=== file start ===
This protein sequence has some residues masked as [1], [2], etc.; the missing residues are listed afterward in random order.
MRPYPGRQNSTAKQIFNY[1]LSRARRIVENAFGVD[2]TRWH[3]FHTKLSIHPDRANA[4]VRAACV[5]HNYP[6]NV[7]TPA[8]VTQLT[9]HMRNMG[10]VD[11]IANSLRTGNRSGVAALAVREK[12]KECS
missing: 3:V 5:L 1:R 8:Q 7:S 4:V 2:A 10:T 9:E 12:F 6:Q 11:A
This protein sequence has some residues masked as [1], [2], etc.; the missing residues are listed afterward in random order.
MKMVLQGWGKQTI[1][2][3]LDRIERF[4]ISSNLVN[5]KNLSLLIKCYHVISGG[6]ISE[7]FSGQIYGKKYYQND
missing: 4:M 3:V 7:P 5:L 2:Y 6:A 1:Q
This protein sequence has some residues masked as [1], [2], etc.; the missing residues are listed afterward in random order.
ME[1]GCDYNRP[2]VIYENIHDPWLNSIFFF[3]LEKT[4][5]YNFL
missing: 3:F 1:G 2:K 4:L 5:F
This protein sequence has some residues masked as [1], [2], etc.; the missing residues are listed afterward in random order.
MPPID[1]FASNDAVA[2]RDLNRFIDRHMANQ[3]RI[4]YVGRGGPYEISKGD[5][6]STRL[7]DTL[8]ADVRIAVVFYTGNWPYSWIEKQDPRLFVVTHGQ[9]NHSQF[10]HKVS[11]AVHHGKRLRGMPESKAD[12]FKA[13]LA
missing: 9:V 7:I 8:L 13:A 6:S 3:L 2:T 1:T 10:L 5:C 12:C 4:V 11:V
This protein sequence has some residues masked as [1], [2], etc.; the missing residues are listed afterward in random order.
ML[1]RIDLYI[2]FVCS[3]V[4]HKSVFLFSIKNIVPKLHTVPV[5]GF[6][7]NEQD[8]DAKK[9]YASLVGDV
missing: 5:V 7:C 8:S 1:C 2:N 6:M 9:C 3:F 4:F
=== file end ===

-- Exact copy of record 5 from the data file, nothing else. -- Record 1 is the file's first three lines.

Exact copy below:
This protein sequence has some residues masked as [1], [2], etc.; the missing residues are listed afterward in random order.
ML[1]RIDLYI[2]FVCS[3]V[4]HKSVFLFSIKNIVPKLHTVPV[5]GF[6][7]NEQD[8]DAKK[9]YASLVGDV
missing: 5:V 7:C 8:S 1:C 2:N 6:M 9:C 3:F 4:F